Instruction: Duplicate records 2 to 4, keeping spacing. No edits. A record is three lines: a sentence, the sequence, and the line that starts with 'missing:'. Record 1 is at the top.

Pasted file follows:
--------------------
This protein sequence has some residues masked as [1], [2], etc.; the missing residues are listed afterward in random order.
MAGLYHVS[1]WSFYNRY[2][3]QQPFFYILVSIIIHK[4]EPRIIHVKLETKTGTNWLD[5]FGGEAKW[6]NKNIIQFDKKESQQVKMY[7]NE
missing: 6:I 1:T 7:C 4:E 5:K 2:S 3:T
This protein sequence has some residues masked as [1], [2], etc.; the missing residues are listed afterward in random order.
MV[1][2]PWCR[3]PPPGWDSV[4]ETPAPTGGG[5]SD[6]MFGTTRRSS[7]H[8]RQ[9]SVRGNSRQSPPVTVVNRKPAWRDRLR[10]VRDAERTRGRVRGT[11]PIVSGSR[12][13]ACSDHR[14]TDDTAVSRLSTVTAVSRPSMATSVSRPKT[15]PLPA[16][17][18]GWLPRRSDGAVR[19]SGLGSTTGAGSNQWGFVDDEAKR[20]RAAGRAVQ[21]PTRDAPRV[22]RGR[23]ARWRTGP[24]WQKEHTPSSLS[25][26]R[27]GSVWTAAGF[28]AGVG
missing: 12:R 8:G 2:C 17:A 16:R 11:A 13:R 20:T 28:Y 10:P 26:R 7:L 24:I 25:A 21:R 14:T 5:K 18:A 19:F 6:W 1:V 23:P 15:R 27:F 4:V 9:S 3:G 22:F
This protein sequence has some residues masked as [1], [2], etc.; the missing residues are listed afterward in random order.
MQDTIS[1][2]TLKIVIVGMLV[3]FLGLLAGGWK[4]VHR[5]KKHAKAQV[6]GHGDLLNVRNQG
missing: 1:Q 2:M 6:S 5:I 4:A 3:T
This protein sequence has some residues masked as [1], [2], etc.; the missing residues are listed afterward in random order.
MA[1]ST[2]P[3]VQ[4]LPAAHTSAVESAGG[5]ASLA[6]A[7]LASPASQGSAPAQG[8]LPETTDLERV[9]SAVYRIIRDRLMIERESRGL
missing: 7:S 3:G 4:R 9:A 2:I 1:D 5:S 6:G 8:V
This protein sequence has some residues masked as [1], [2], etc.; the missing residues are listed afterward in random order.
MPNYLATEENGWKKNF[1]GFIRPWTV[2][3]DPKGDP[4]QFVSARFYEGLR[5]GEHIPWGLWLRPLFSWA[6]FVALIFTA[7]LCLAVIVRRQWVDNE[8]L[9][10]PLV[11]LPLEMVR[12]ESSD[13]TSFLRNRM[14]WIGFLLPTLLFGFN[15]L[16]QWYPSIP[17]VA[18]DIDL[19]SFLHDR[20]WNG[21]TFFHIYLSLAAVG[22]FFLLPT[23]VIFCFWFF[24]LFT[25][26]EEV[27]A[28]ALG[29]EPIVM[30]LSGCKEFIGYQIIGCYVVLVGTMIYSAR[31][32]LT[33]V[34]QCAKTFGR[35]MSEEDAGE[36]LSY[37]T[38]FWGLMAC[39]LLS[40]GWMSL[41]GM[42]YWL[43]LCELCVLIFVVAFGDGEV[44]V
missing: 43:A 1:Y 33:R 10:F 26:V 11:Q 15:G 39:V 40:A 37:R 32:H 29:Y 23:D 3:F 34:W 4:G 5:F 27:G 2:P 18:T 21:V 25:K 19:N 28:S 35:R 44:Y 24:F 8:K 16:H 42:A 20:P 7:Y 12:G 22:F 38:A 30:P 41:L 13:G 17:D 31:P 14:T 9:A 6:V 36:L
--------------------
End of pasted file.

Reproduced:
This protein sequence has some residues masked as [1], [2], etc.; the missing residues are listed afterward in random order.
MV[1][2]PWCR[3]PPPGWDSV[4]ETPAPTGGG[5]SD[6]MFGTTRRSS[7]H[8]RQ[9]SVRGNSRQSPPVTVVNRKPAWRDRLR[10]VRDAERTRGRVRGT[11]PIVSGSR[12][13]ACSDHR[14]TDDTAVSRLSTVTAVSRPSMATSVSRPKT[15]PLPA[16][17][18]GWLPRRSDGAVR[19]SGLGSTTGAGSNQWGFVDDEAKR[20]RAAGRAVQ[21]PTRDAPRV[22]RGR[23]ARWRTGP[24]WQKEHTPSSLS[25][26]R[27]GSVWTAAGF[28]AGVG
missing: 12:R 8:G 2:C 17:A 16:R 11:A 13:R 20:T 28:Y 10:P 26:R 7:L 24:I 25:A 21:R 14:T 5:K 18:A 19:F 6:W 1:V 23:P 15:R 27:F 4:V 9:S 3:G 22:F
This protein sequence has some residues masked as [1], [2], etc.; the missing residues are listed afterward in random order.
MQDTIS[1][2]TLKIVIVGMLV[3]FLGLLAGGWK[4]VHR[5]KKHAKAQV[6]GHGDLLNVRNQG
missing: 1:Q 2:M 6:S 5:I 4:A 3:T
This protein sequence has some residues masked as [1], [2], etc.; the missing residues are listed afterward in random order.
MA[1]ST[2]P[3]VQ[4]LPAAHTSAVESAGG[5]ASLA[6]A[7]LASPASQGSAPAQG[8]LPETTDLERV[9]SAVYRIIRDRLMIERESRGL
missing: 7:S 3:G 4:R 9:A 2:I 1:D 5:S 6:G 8:V